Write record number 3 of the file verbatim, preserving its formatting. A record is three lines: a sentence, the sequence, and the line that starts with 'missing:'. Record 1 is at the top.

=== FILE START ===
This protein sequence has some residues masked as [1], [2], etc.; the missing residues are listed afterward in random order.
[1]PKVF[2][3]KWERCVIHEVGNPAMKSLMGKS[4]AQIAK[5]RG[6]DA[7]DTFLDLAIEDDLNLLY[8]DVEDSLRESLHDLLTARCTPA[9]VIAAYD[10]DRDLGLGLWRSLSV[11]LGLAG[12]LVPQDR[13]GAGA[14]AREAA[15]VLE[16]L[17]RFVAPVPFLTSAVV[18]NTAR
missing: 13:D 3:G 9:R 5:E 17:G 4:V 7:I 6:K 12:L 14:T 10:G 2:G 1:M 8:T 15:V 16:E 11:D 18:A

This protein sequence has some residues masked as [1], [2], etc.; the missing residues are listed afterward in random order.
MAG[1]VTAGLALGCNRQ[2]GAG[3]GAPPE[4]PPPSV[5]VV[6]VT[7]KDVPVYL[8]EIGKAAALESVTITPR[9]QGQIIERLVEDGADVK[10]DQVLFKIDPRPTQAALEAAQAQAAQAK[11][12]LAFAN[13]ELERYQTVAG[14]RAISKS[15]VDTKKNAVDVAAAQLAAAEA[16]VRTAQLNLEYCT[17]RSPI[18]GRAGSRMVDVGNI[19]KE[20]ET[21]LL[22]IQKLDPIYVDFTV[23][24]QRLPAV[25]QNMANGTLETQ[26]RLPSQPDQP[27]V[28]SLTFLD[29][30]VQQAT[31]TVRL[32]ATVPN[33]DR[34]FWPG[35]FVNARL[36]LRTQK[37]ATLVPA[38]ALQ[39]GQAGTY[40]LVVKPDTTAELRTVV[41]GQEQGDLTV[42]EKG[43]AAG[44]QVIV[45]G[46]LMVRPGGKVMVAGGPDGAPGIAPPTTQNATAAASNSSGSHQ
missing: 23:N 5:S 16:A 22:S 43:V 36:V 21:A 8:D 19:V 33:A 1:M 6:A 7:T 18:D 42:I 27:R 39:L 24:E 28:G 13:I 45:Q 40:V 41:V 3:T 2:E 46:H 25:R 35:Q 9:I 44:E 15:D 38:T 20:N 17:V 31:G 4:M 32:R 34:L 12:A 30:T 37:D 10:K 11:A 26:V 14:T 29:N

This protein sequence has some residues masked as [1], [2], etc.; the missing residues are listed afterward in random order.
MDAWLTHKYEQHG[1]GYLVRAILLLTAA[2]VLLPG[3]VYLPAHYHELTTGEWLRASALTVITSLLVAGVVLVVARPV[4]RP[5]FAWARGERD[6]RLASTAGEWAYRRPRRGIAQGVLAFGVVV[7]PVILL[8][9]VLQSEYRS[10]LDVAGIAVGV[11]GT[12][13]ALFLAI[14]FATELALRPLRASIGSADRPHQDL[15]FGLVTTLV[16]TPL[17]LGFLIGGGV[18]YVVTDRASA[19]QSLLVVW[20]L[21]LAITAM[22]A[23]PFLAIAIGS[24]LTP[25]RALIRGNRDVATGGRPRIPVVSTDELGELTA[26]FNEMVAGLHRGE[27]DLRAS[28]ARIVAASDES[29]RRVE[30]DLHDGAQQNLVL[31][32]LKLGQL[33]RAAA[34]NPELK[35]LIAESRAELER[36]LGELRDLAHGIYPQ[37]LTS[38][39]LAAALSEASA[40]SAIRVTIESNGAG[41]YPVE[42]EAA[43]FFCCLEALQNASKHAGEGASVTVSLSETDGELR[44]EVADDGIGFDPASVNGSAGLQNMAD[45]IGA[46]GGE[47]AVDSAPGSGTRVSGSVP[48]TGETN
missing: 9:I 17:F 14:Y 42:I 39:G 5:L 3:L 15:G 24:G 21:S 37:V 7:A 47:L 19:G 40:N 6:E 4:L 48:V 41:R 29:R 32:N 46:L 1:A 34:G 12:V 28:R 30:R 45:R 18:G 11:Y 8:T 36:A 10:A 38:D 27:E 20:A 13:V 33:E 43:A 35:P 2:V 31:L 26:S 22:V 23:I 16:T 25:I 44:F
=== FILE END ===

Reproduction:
This protein sequence has some residues masked as [1], [2], etc.; the missing residues are listed afterward in random order.
MDAWLTHKYEQHG[1]GYLVRAILLLTAA[2]VLLPG[3]VYLPAHYHELTTGEWLRASALTVITSLLVAGVVLVVARPV[4]RP[5]FAWARGERD[6]RLASTAGEWAYRRPRRGIAQGVLAFGVVV[7]PVILL[8][9]VLQSEYRS[10]LDVAGIAVGV[11]GT[12][13]ALFLAI[14]FATELALRPLRASIGSADRPHQDL[15]FGLVTTLV[16]TPL[17]LGFLIGGGV[18]YVVTDRASA[19]QSLLVVW[20]L[21]LAITAM[22]A[23]PFLAIAIGS[24]LTP[25]RALIRGNRDVATGGRPRIPVVSTDELGELTA[26]FNEMVAGLHRGE[27]DLRAS[28]ARIVAASDES[29]RRVE[30]DLHDGAQQNLVL[31][32]LKLGQL[33]RAAA[34]NPELK[35]LIAESRAELER[36]LGELRDLAHGIYPQ[37]LTS[38][39]LAAALSEASA[40]SAIRVTIESNGAG[41]YPVE[42]EAA[43]FFCCLEALQNASKHAGEGASVTVSLSETDGELR[44]EVADDGIGFDPASVNGSAGLQNMAD[45]IGA[46]GGE[47]AVDSAPGSGTRVSGSVP[48]TGETN
missing: 9:I 17:F 14:Y 42:I 39:G 5:L 3:L 15:G 24:G 21:S 37:V 7:A 47:L 19:G 40:N 6:E 4:L 48:V 41:R 29:R 32:N 46:L 1:A 34:G 12:V 28:R 30:R 45:R 18:G 11:Y 8:T 36:A 10:A 38:D 27:E 20:A 13:V 33:E 43:A 35:P 2:V 31:L 26:S 22:V 23:I 16:T 25:I 44:F